Today’s the day traders have been waiting for all week: Federal Reserve chairman Ben Bernanke speaks at the annual Economic Symposium at Jackson Hole, Wyoming. Speculation on whether the chairman will back a third round of quantitative easing has been rampant; the latest consensus is that he will not. We’ll find out at 10am.
Treasury prices are moving in a positive direction in early trading. The two-year Treasury yield is a single basis point lower at 0.207%, while the 10-year and 30-year yields are each firmer by four basis points at 2.193% and 3.562%. The Fannie Mae 4.0 MBS coupon is +4/32 at 103-25.
Just over an hour ahead of the opening bell, SP 500 futures are 3.25 points lower at 1,154.25 and Dow futures are 20 points off at 11,110.
Last year’s Jackson Hole speech is regarded as the one in which Bernanke made it clear the Fed was gearing up to give the economy a second shot of quantitative easing, but economists at BBVA said this memory is slightly off and the likelihood of a similar speech this morning is slim.
“The market is looking back at last year’s speech with rose-colored glasses,” they said. “In reality, the Fed chairman would not enact a decision outside of an FOMC meeting.”
BBVA says recent public statements from the Fed suggest this year’s speech will be on balance sheet objectives, including guidance on principal reinvestment and portfolio composition.
“In last month’s meeting it was made clear that the board will focus on a more traditional mix of holdings, reinvesting principal in treasuries,” BBVA said. In this discussion, the general mix could be adjusted to longer-term treasury holdings or to a more diversified mix of fixed income assets, which will affect market term structure. In effect, this would not amount to an LSAP program though it could be conceived as a form of quantitative easing.”
Meantime, light crude oil shed 0.40% overnight to $84.96 per barrel, while gold prices rebounded 1.53% overnight to $1,789.80.
Key Events Today:
8:30 – Bad as the advance estimate of second-quarter Gross Domestic Product was, preliminary revisions are expected to be even lower. Economists anticipate April to May growth to come in at +1.1%, down from an original estimate of 1.3%. First quarter growth was even more dismal at +0.4%. With fears of a double-dip recession being the concern du jour, this report is sure to get a lot of play.
“We expect the big downward revisions to be to inventories and net trade,” said economists at IHS Global Insight. “Nonresidential construction spending, state and local construction, and consumer spending should all be revised up. The figures will reinforce the picture of an economy barely maintaining forward momentum, and at risk of tipping back into recession.”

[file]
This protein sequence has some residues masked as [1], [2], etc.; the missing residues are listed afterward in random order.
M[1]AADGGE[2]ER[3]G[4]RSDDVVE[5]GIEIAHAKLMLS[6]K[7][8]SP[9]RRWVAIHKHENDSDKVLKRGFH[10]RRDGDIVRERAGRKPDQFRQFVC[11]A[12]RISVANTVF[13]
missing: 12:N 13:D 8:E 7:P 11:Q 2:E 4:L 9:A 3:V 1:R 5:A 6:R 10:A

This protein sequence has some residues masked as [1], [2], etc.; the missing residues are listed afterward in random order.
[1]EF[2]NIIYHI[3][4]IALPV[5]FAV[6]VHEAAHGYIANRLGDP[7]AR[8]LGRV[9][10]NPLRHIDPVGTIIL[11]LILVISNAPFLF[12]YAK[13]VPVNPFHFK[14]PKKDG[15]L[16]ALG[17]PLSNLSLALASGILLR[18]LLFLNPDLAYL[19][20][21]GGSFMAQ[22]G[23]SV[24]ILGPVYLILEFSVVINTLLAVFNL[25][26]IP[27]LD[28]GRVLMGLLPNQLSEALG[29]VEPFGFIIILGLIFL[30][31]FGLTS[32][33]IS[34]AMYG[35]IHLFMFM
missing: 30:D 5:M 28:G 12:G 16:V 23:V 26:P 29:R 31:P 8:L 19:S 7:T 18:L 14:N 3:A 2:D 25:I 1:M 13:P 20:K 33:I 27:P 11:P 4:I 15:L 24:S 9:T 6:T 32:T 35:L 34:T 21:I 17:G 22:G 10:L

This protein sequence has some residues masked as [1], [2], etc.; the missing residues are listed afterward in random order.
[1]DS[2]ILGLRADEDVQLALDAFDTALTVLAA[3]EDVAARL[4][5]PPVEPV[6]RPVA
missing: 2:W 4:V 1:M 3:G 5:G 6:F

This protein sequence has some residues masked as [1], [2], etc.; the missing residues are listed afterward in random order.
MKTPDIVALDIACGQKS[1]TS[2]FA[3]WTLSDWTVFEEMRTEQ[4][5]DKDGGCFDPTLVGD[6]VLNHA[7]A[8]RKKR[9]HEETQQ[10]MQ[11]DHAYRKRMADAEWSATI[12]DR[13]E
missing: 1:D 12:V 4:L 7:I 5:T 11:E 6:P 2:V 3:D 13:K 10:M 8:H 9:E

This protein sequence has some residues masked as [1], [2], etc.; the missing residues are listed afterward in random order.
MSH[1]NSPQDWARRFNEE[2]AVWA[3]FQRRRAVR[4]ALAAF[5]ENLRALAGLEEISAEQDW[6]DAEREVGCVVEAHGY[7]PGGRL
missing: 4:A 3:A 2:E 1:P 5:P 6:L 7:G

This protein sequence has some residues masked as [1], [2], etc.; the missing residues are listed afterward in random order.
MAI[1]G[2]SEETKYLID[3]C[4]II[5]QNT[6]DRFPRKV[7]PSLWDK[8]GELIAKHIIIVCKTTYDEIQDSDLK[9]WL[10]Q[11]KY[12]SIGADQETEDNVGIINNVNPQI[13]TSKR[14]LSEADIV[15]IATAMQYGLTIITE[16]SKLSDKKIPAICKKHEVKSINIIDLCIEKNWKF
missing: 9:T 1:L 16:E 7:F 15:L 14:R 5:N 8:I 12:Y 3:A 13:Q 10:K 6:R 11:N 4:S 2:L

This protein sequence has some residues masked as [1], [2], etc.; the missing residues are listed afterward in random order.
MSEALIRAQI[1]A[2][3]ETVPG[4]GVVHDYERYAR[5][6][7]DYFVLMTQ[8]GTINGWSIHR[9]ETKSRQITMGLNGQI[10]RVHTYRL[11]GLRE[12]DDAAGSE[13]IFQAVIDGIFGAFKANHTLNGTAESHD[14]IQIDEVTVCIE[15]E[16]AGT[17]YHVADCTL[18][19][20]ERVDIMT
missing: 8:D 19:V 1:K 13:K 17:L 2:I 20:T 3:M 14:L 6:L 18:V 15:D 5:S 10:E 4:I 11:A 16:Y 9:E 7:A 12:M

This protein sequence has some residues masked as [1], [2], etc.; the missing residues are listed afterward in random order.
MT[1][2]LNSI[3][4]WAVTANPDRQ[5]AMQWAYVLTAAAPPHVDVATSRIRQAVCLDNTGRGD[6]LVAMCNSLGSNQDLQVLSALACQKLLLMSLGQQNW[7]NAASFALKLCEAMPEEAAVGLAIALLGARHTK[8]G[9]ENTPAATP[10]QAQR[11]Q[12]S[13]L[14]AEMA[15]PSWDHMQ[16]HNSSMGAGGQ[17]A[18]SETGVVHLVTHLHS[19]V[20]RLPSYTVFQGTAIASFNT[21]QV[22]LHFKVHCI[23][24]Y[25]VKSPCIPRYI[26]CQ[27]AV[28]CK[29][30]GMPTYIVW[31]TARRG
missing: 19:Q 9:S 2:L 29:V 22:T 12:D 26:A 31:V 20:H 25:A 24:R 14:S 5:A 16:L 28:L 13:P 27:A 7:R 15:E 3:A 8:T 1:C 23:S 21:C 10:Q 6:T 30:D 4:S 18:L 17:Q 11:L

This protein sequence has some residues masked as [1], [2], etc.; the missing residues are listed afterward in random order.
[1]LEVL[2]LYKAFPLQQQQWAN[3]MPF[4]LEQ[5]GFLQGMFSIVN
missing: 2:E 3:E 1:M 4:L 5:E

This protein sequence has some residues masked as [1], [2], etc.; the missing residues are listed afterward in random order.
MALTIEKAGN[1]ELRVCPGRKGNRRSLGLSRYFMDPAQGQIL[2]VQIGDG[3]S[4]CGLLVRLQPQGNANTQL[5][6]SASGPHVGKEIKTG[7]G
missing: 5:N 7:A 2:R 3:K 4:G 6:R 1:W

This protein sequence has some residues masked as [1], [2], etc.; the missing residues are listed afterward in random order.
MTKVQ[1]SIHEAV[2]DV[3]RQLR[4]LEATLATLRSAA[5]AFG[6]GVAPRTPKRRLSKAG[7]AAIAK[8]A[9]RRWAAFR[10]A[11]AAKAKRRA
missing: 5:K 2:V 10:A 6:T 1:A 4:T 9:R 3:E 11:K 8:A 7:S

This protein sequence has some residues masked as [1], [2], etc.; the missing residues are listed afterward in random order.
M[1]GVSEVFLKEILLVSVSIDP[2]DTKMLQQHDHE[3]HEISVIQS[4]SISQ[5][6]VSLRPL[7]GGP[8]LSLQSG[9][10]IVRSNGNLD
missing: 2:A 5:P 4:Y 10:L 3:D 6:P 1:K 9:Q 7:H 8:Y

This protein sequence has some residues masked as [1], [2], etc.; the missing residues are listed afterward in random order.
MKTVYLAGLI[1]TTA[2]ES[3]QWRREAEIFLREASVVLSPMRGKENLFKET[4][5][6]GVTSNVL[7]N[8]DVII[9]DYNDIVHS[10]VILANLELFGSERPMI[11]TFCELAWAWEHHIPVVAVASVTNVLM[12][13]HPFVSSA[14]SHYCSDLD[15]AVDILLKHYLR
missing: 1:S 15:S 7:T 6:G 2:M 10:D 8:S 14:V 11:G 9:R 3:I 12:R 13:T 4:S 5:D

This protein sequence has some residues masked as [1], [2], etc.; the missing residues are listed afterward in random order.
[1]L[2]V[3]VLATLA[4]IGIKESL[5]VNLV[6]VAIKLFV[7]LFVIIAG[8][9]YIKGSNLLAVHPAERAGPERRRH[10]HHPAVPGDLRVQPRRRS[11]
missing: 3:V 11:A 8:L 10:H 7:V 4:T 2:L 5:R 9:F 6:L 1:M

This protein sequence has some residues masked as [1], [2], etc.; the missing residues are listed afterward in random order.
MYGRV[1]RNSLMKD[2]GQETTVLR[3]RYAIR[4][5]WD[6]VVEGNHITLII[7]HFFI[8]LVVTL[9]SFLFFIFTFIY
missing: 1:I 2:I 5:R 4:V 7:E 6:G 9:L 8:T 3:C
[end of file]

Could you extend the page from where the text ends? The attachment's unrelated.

“The mixture of revisions,” added Nomura, “will likely include higher consumer spending and stronger construction of non-residential structures, which will be outweighed by a slower inventory buildup and a wider-than-expected trade gap.”
Economists at Citigroup look for Q2 GDP at just 0.9%, owing to lower inventories and trade.
“Domestic demand actually should be adjusted higher because construction spending was marked up,” they said. “Still, this report confirms that growth tailed off in the first half and that the weakness was not confined to temporary forces, such as bad weather, supply disruptions, and higher energy prices.”
9:55 – Consumer Sentiment can’t get much worse. At mid-month it fell from 63.7 to 54.9, the lowest of any point since May 1980. President Obama’s approval ratings have dropped to new lows and markets have continued to be volatile, with the Dow Jones Industrial Average declining another 325 points, or 2.92%. Economists could hardly have been more wrong last time around; they now predict a slight uptick to 57, with forecasts ranging from 54.8 to 60.
“The second pass at August consumer sentiment will likely show no significant change,” said forecasters at Citigroup. “The dramatic drop in early August came amid dramatic financial market turmoil. While the daily swings have moderated recently, the negative wealth shock to consumers remains large.”
“Consumers face many headwinds such as poor job prospects, depressed home prices, high food prices, and volatile equity markets, while the European debt issue has reared its ugly head again,” added IHS Global Insight. “Since the mid-August reading, the equity markets have been in a tizzy and fears of a global economic slowdown have increased. However, world oil prices have taken a major hit in the past couple of weeks and this will eventually offer some relief to household budgets at the gasoline pump.”
10:00 – Federal Reserve chairman Ben Bernanke speaks to the Kansas City Fed conference in Jackson Hole. This is his first appearance since the Aug 9 FOMC meeting. His speech is titled “Near- and long-term Prospects for the US Economy.”
“We do not anticipate that extreme measures, such as QE3, will be suggested in this year’s meeting,” said economists at Nomura, noting Bernanke used his speech last year to describe “additional stimulus” and then followed up by announcing QE2 a few months later.
“The deflation risks that were present at the time of last year’s meeting are absent,” they added. “We expect Chairman Bernanke to reiterate the Fed’s tools for easing and seek to restore confidence in the central bank’s ability to respond to shocks as they arise. He may also explain the role of the Fed’s balance sheet – in terms of size and composition – in monetary policy.”